Have you been longing for scientific confirmation of what every adult has figured out in therapy or learned from watching TV? Well, you're in luck. It's now been proven that our parents can fuck us up like almost nothing else can. And it's not just our mothers who mess us up. It turns out our dads are equally capable—and often extra capable—of kneecapping our developing psyches. Take that, centuries worth of analysis that blamed everything on moms!
So what is the most powerful weapon in a parent's arsenal? Why, rejection, of course. This satisfying—if not exactly mind-blowing—conclusion was reached by conducting a new analysis of previous studies about how our personalities are shaped. Researchers Ronald Rohner and Abdul Khaleque looked at 36 different studies that involved more than 10,000 people. They were all based on surveys that focused on people's personalities and the degree to which they'd been accepted or rejected by their parents. Rohner, of the University of Connecticut, explains their findings:
In our half-century of international research, we've not found any other class of experience that has as strong and consistent effect on personality and personality development as does the experience of rejection, especially by parents in childhood.
He added that when it comes to being rejected, we are all one:
Children and adults everywhere — regardless of differences in race, culture, and gender — tend to respond in exactly the same way when they perceived themselves to be rejected by their caregivers and other attachment figures.
In kids, the reaction to rejection tends to be anxiety and insecurity, plus an increase in hostility and aggressiveness. If the rejection goes on for a long time during childhood, it can affect people into adulthood, when it can make it harder for them to feel secure and have trusting relationships. Sound familiar? Anyone? Anyone?
As for who is capable of doing more damage, mom or dad, it depends. It seems that even if we experience rejection equally from both parents, one parent can have a bigger influence than the other. It is often the father whose rejection has a larger impact, and a team of psychologists from the International Father Acceptance Rejection Project has come up with one possible explanation for why that is. They posit that kids are more likely to be affected by rejection from the parent they perceive as having "higher interpersonal power or prestige." So if the father is perceived as being more prestigious than the mother, then his rejection would have an outsized influence. Of course, there could be a gazillion other reasons why we're affected by the rejection of one parent or the other, but at least now we know why we're all such a mess.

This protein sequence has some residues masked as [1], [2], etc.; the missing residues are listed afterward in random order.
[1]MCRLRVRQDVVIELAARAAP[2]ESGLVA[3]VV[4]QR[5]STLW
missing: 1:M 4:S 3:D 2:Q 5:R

So what are we supposed to learn from all of this, other than the fact that rejection sucks and we should not wound our children? Well, Rohner says this should change the way we look at why we ended up in our fragile mental state:
The great emphasis on mothers and mothering in America has led to an inappropriate tendency to blame mothers for children's behavior problems and maladjustment when, in fact, fathers are often more implicated than mothers in the development of problems such as these.
Everybody grab a shovel and let's start spreading this steaming pile of blame around. But seriously, Rohner says this analysis shows that fatherly love is as important as motherly love, and it should ultimately encourage dads to be more involved in "nurturing child care." Well, there you have it: Don't be a distant asshole parent, and you'll save everyone a lot of trouble later—and, most importantly, you'll increase the chances that your children will not reject you when you need them to care for you in your old age.